After so much progress, hitting a wall can be discouraging. Here’s how to climb over—or knock down—yours.
Watching the pounds fall off after staying true to a workout program and healthy eating plan is an amazingly gratifying reward. Of course weight loss isn’t the only goal of sticking with a healthy routine. However, if you are trying to lose weight, it feels incredible to see your diligence pay off and bring you closer to your end goal. But anyone who has tried to lose weight also knows how frustrating it can feel when those results come to a screeching halt, regardless of the level of effort you maintain.
Hitting a weight-loss plateau sucks, but it’s also totally normal. And while you may jump to conclude you reached one because you weren’t working hard enough, or your willpower wasn’t up to par, it may be comforting to know that this phenomenon is a result of your biological needs trying to counter your efforts. But you’re more than capable of fighting back.
Why do we reach weight-loss plateaus?
Hitting a plateau is extremely common, and happens for many reasons. “If you are successfully losing weight, you’ll most likely hit a plateau at some point,” Amanda Foti, M.S., R.D., a senior dietitian at Selvera Weight Management Program, tells SELF. A plateau is when weight loss stagnates even when you’re diligent about your food and fitness habits. How quickly you reach one can take anywhere from a few weeks to a couple months, depending on the person.
There are many reasons why weight loss may taper off after initial success. Your body may start to adapt to your training routine—when you don’t vary your workouts, they can become less challenging and less effective over time. And even if you’re strength training regularly, it’s normal to lose a little muscle along with fat. Lean muscle is better at burning calories when the body is at rest, so the slight dip may cause your metabolism to slow down. Losing weight in general lowers your body’s energy needs, decreasing your metabolic rate even further. If you don’t adjust your caloric intake as your weight changes, you can end up consuming more than you should to lose weight.
Our bodies also react to lower caloric intake and weight loss by doing the opposite of what we want. (Thanks, biology.) “As we begin to lose weight on a conventional calorie-restricted diet—following the ‘eat less, move more’ approach—the body fights back thinking that it is entering a state of starvation,” David Ludwig, M.D., Ph.D., a professor in the department of nutrition at Harvard T.H. Chan School of Public Health and director of the New Balance Foundation Obesity Prevention Center at Boston Children’s Hospital, tells SELF. Cue the release of stress hormones like cortisol, which has been shown to promote fat storage.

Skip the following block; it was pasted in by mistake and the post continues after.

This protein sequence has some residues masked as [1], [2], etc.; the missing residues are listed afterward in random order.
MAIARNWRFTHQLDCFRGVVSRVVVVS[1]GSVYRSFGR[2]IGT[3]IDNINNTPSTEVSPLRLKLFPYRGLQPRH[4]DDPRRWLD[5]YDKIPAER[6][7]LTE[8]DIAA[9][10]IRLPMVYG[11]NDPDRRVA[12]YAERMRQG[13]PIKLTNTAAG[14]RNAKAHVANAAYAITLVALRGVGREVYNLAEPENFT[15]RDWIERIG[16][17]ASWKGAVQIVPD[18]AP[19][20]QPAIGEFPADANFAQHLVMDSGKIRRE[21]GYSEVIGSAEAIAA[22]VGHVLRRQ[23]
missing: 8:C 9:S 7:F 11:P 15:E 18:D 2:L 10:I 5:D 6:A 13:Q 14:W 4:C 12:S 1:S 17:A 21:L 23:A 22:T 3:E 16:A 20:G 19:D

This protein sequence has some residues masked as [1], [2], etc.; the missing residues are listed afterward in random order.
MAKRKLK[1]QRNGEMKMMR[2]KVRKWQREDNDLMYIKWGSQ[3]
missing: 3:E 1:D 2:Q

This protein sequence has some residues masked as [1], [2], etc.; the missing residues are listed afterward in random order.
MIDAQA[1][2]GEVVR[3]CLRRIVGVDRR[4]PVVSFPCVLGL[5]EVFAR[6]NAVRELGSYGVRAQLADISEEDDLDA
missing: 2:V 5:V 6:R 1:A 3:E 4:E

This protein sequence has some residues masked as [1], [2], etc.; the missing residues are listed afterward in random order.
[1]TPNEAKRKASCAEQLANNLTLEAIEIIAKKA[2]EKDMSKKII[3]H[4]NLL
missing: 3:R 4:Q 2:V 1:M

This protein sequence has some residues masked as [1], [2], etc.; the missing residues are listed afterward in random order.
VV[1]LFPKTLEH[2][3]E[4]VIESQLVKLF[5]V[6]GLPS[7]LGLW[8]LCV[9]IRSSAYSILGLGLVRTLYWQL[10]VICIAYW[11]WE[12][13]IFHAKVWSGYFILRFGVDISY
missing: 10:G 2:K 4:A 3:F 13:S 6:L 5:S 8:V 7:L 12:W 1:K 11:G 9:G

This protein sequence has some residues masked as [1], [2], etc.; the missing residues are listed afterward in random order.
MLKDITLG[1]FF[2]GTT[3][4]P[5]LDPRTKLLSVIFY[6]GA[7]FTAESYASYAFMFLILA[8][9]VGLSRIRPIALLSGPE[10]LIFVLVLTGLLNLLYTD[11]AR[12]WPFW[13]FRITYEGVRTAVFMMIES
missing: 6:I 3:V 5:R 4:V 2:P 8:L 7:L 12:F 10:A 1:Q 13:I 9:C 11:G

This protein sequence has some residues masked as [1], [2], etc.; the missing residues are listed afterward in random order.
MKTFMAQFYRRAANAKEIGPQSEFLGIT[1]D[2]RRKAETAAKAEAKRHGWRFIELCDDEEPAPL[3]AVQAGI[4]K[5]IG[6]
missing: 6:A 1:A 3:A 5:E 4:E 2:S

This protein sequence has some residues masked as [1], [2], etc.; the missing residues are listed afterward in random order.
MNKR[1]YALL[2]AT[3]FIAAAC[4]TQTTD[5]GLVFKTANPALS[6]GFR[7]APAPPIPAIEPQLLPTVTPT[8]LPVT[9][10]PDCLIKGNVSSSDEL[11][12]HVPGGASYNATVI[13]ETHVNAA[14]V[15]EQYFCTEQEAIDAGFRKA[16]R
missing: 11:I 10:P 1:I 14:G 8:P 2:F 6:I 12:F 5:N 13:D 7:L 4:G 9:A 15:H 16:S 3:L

Additionally, rapid weight loss through extreme calorie restriction can throw off hunger hormones ghrelin and leptin and leave you feeling constantly hungry, Foti adds. For some, years of unhealthy habits and overly processed diets can even lead to insulin resistance—meaning your cells no longer respond the right way to the hormone. Ludwig calls insulin the “ultimate fat cell fertilizer” because having too much of it creates metabolic changes that tell fat cells to hold onto calories. “You may have plenty of calories stored in fat cells, but the brain can’t see them, because it looks for available calories in the bloodstream,” Ludwig explains. Your brain then tells you to eat more.
So, how can you step in and take control?
The best way to bust through a plateau is to “engage our biological responses to work for us, not against us,” Ludwig says. Luckily, the best way to do this is to stick with healthy weight-loss habits. Here are some tweaks you can make to what you’re already doing to push past a plateau.
Rethink your nutrition: Ditch processed foods and focus on eating quality protein, whole-grain carbs, and healthy high-fat foods, like nuts, avocado, and real dark chocolate. These foods take longer to digest, giving you sustained energy and helping to prevent insulin spikes. When insulin levels are normal, fat cells stop storing calories and are able to enter the bloodstream, making them available for your body to use, Ludwig explains. This also kicks the metabolism back into gear, “and now you begin to lose weight with the body cooperating instead of kicking and screaming.”
Get more sleep: “Sleep deprivation can cause insulin resistance,” Ludwig notes. It also can throw your hormones out of whack and is connected to weight gain. Getting adequate sleep will also give you energy to power through your workouts and help you resist cravings for unhealthy foods.
Strength train: To keep up your lean muscle mass and keep your metabolism revving as you’re losing weight, make sure to incorporate strength training into your routine at least two days a week. Keep your protein intake up, too. “Opt for lean protein at every meal and snack,” Foti says.
Vary your fitness routine and kick up the intensity: “Especially if you’ve been doing the same workouts over and over, chances are your body can perform those exercises efficiently, which means it’s burning far less calories than when you started,” Foti says. HIIT workouts are great for burning fat and increases the afterburn effect, allowing your body to burn more calories even after you stop working. To optimize results, your perceived level of exertion should be between eight and 10 (on a scale of one to 10)—if you use heart rate as a measurement, aim to work at 75 to 80 percent of your max.
The key to getting past any weight-loss roadblocks is to not get discouraged. “We tend to be very critical of ourselves and when we set a goal and don’t reach it, we immediately see it as a failure,” Foti says. “Instead, know that this is part of the process” and remember how far you’ve already come.
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